Jun. 15, 2021

Thinking About My Personal Reflection Failure Of Brown vs.Board of Education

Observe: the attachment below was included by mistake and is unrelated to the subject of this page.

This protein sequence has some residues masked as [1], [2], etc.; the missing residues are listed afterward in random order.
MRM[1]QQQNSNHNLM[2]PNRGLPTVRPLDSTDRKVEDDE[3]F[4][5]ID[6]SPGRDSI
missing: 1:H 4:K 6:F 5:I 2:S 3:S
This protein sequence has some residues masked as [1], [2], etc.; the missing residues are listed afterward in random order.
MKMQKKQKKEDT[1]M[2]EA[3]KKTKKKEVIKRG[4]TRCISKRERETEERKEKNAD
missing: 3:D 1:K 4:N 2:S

"11 years after Brown vs. Board of Education an 11 year-old boy from East Baltimore since went to a segregated elementary school. The Principal of course was white. I assuming it was his job was to monitor and ensure that the black teachers at this elementary school taught the City's curricula and not a black-centric one. I loved my teachers at Fort Worthington Elementary School on Hoffman Street. The school was only minutes from my home and I actually could run to school somedays. There was no need for school buses. Our teachers encouraged us. There also was no mention of integrating our school. All my teachers were black. In 1965, I loved my school and I loved my schooling. That all would change in 1966 when this now 12 year-old was forced to attend and experience a school that was predominately white with both students and teachers. That was my very first experience with white teachers. Before 1966, my report cards made my Mom and Dad proud with all A's for classroom academic performance and classroom social skills. That ended in 1965 because I was now experiencing racism and the report cards showed C's where once A's were. I gained nothing by going to school with white kids except maybe marijuana drug contacts. 12 years after the Brown vs The Board of Education of Topeka, Kansas, I became the invisible student where once I was loved and pushed to perform academically. I now was just another negro boy pushed into a school that didn't want me. For the first time blatant racism was surrounding me everyday I attended school. All this talk of Critical Race Theory, the racial lies being taught in American History classes is what I faced everyday started in reality before 1966 but they became more apparent when the voices of the person telling the historical lies were white. I didn't gain a damn thing from Brown vs Board of Education Topeka, Kansas. As a matter of fact I lost my uniqueness and became invisible for the remainder of my school years from 1966-1972. I kinda wish I had an opportunity to talk to Thurgood Marshall in 1965 because if I could I would've told him that Brown vs. Board of Education Topeka, Kansas was unconstitutional for black children. Today, that black boy from East Baltimore is now 67 and it has taken me quite a while to black wash all that educational whitewashing I receive. I am sure my teachers before 1965 care and love me, after 1965, I am sure that many of my teachers didn't even see my face. "

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